Interesting question on the medical sensor arena. In countries like Canada and the U.K., a general sensor could save the country/government billions. It’s almost always cheaper to treat before rather than after. Of course this assumes that the medical regulatory agencies will approve it. Because of course no human being other than a doctor is capable of understanding what these devices read. For example, in Canada, in some provinces, home sleep apnea testing is not available. Sometimes I’m amazed that we can buy glucose meters. But I digress. And on the other side, there are the medical industry companies. Some will want this so they can make products. Some won’t because they won’t be able to sell as many products to specialists, like doctors and hospitals. And on the third side, there’s us, who want access to this information without having to always make an appointment or fall ill or worse. Oh yes, the insurance companies. I’ll bet they’d offer a premium reduction for anyone wearing such a device. Mind you, you’d probably have to be connected so that they were sure that you were wearing it. And that tracks your location and provides other information of interest to other companies. But again I digress. I’m sure there’s yet another side, but you get the idea. Bob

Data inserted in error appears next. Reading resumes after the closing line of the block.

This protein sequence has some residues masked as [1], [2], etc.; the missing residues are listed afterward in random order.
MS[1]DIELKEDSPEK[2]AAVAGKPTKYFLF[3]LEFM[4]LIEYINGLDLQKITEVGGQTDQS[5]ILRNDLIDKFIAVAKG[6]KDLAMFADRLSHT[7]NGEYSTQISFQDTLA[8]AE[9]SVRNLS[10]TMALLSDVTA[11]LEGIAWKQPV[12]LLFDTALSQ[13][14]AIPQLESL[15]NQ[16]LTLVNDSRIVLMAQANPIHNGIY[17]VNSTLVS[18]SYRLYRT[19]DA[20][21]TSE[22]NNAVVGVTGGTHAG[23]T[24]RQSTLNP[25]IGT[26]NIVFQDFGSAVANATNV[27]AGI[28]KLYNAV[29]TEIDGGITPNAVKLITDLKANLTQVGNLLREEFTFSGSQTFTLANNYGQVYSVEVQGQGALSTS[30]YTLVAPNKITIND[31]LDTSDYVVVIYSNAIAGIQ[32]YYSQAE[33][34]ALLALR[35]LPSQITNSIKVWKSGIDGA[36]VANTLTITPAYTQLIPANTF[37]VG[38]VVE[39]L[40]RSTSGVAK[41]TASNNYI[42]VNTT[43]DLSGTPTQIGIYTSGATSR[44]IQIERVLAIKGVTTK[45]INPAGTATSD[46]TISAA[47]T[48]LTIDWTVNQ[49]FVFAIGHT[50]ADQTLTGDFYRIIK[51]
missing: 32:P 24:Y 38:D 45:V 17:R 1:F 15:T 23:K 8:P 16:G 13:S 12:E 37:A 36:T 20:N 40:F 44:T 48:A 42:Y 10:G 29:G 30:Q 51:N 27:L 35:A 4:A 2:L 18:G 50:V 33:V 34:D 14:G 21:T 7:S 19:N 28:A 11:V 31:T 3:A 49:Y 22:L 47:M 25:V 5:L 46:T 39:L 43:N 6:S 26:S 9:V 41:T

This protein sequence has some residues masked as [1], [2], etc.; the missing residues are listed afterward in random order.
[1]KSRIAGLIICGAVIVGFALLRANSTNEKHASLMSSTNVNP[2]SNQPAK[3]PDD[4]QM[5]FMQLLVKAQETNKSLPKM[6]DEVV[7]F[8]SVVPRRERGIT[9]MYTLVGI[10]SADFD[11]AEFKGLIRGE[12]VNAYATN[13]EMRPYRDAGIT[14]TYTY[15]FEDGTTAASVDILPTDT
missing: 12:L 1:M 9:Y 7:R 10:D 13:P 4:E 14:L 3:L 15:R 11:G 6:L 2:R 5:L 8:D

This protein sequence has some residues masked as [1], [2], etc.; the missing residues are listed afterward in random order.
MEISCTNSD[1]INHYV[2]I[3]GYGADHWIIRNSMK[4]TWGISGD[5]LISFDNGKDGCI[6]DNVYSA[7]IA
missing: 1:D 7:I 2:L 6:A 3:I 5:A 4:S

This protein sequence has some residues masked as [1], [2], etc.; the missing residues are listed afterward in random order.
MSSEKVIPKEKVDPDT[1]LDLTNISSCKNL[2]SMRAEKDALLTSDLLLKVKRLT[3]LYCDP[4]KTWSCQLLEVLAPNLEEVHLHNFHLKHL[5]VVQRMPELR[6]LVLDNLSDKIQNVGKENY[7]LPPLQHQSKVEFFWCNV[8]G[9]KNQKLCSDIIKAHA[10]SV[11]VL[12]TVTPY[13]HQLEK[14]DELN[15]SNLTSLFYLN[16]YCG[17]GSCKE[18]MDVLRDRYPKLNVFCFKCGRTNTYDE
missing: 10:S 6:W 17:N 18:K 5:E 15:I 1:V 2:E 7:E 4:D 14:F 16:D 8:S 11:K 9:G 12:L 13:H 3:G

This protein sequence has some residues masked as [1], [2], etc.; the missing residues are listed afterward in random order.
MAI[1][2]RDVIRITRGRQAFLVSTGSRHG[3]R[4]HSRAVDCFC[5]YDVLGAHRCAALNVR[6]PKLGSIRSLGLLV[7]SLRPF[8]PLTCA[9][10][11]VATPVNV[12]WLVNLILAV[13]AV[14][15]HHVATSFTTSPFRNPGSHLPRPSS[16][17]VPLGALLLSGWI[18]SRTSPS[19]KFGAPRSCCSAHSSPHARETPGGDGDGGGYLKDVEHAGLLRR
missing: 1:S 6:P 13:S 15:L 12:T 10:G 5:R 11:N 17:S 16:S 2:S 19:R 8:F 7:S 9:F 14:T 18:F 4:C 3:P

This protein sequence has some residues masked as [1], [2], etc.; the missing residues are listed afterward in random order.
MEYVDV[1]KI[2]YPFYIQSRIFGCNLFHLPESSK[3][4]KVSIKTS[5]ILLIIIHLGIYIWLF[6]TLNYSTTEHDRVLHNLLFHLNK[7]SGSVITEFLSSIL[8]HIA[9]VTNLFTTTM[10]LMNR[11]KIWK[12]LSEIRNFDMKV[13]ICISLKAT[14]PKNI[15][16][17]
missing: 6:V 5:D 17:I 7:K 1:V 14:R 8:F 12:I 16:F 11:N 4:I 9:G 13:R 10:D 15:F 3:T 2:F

Indeed. The question would come down to how much tracking can be done. Are you doing enough exercise? You smoked a cigarette! We know everything about you way and beyond your health status.